‘Jihadi Jack’ Loses British Citizenship For IS Involvement

What drives a young man from his privileged life to the killing fields of Syria and Iraq? Morality, says Jack Letts – “why do I have this nice life, and others don’t?” – and a sense of Muslim duty. He had converted as a teenager, and when so-called Islamic State (IS) issued their call to arms, ‘Jihadi Jack’ was quick to answer. Now, imprisoned among the smouldering ruins of the broken caliphate, he awaits his fate.   

Detained as he fled the Battle of Raqqa, 23-years-old Letts has been in Kurdish custody since 2017. He is one of 800 foreign nationals imprisoned by the People’s Protection Units (YPG), swept up as the ill-fated caliphate collapsed. Facing renewed attacks from regrouped IS militants – and lacking the infrastructure or judicial capacity to hold their inmates indefinitely – the Kurds are calling on Western nations to repatriate their incarcerated fighters.  

Britain has shown little interest in playing ball. Like dozens of other IS-aligned UK nationals, Letts has had his citizenship summarily revoked. It’s a power reserved to “counter the terrorist threat” and “keep our country safe,” said the government, and one that can only be invoked when an individual holds dual-citizenship (a person can’t be rendered stateless under international law). Jack is Canadian through his father John, who condemned the government’s move as a ‘kick in the gut’.

Canada’s official response wasn’t much cheerier. Ottawa is “disappointed” in London’s “unilateral action to off-load their responsibilities,” said public safety minister Ralph Goodale. His government’s position is clear: Letts was radicalised in the UK, and it was from there that he departed for the Middle East, so he should be Britain’s problem. It’s a valid argument, but outmanoeuvred in the realm of international law, Letts’s future is now a Canadian issue.    

In practice, this means little for the young jihadi’s hopes of deliverance. While acknowledging his citizenship, Ottawa has said it has “no legal obligation to facilitate [his] return”, insisting that it won’t risk the safety of consular staff to pluck Letts from prison. The procession of journalists who’ve gained access to the young man suggests it may not be such an onerous task – but for the 33 Canadians festering behind Syrian bars, their country’s decision seems final.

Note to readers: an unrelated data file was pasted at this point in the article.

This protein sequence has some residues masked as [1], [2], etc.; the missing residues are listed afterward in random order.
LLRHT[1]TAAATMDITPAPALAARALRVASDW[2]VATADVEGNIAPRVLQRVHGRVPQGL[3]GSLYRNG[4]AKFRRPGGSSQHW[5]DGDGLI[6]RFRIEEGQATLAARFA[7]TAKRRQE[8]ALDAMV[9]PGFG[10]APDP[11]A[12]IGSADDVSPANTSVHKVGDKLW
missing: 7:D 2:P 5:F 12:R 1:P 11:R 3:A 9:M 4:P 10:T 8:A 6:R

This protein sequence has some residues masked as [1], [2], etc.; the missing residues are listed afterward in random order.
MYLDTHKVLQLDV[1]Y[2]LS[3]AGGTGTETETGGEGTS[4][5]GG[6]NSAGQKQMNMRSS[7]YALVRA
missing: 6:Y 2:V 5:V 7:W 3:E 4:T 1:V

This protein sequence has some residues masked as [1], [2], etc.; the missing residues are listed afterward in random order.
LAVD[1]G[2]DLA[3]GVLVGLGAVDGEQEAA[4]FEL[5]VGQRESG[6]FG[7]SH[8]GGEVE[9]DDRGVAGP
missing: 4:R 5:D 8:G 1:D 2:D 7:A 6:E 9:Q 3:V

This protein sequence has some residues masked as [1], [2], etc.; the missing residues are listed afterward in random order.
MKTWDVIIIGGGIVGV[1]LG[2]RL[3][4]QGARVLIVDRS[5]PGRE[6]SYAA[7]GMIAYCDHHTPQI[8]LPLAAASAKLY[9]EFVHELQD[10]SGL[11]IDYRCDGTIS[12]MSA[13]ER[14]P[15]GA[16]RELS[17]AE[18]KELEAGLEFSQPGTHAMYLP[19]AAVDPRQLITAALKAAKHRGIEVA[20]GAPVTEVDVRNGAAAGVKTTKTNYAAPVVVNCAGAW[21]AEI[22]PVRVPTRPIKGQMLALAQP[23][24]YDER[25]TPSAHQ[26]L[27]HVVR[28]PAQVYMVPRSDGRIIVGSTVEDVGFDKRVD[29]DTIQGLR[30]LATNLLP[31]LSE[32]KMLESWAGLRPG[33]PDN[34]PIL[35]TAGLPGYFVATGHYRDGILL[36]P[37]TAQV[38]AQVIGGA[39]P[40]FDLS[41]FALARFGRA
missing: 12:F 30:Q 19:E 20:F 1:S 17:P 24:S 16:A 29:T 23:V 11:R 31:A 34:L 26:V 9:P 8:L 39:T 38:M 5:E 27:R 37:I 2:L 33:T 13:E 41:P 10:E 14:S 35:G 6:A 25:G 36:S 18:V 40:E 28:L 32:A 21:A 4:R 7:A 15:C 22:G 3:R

Canada and the UK’s mutual reluctance to recover IS detainees reflects a general hesitation among Western nations. Buckling under the pressure of over 5,000 IS inmates, Kurdish jailers are desperate to lighten the load of foreign fighters. They’ve floated the idea of international tribunals, a move that would ensure suspects receive free and fair hearings. But with public opinion staunchly against jihadi defectors, there’s minimal appetite to offer them a Western prison cell – let alone a shot at exoneration.      

The risk of acquittal is a major concern for those fighting repatriation efforts. Criminality undertaken overseas is often difficult to prove in domestic courts, with evidence sparse or inadmissible. The USA has seen some IS recruits imprisoned – one man received a 20-year sentence – but others have walked for lack of proof. Letts acknowledges that he fought with the caliphate, but maintains that he neither killed nor enslaved in its name; whether he would be found guilty by a Canadian court is unclear. 

And there’s little certainty his case would even reach trial. Facilitating foreign terror is illegal under Canada’s criminal code, but only if the suspect departs from Canadian soil – Letts’s jihadi journey started in the UK. This judicial hurdle could well see him returned to North America for prosecution, only to walk free on a technicality. Letts was, by his own admission, ready to commit a suicide bombing in Syria; despite his repentance, society is unlikely to condone the freedom of such a character. 

With an election looming, the court of public opinion is more important than ever. Already Prime Minister Justin Trudeau has rowed back on the issue of IS returnees, calculating that his typically softer line will lose votes. “A Canadian is a Canadian is a Canadian,” he said upon taking office in 2015, before repealing a terror law that allowed for the stripping of citizenship. Hemmed in by Conservative leader Andrew Scheer’s vow to never “lift a finger” to assist Letts, Trudeau has made clear that his team won’t be involving themselves with the young man, citizen or not. 

But to disregard repatriation entirely – however politically cogent – is a dangerous path to take, analysts warn. “If freed [from Syrian prisons], those still devoted to [IS] could reconnect with cells in the region or pay smugglers to help them reach Europe,” says Leah West, Amarnath Amarasingam, and Jessica Davis, a group of Canadian security experts. “Once free, these individuals could engage in further terrorist activity such as financing, recruitment, radicalisation and, of course, terrorist attacks”. 

Having experienced IS’s butchery first-hand, Letts claims to have turned his back on such extremism. Joining the group was “probably the stupidest” decision of his life, he acknowledges, arguing that his interest now lies in helping others deradicalise. But, at present, it seems doubtful he’ll ever be given that chance – redemption isn’t dished out generously, especially to those with a terrorist past.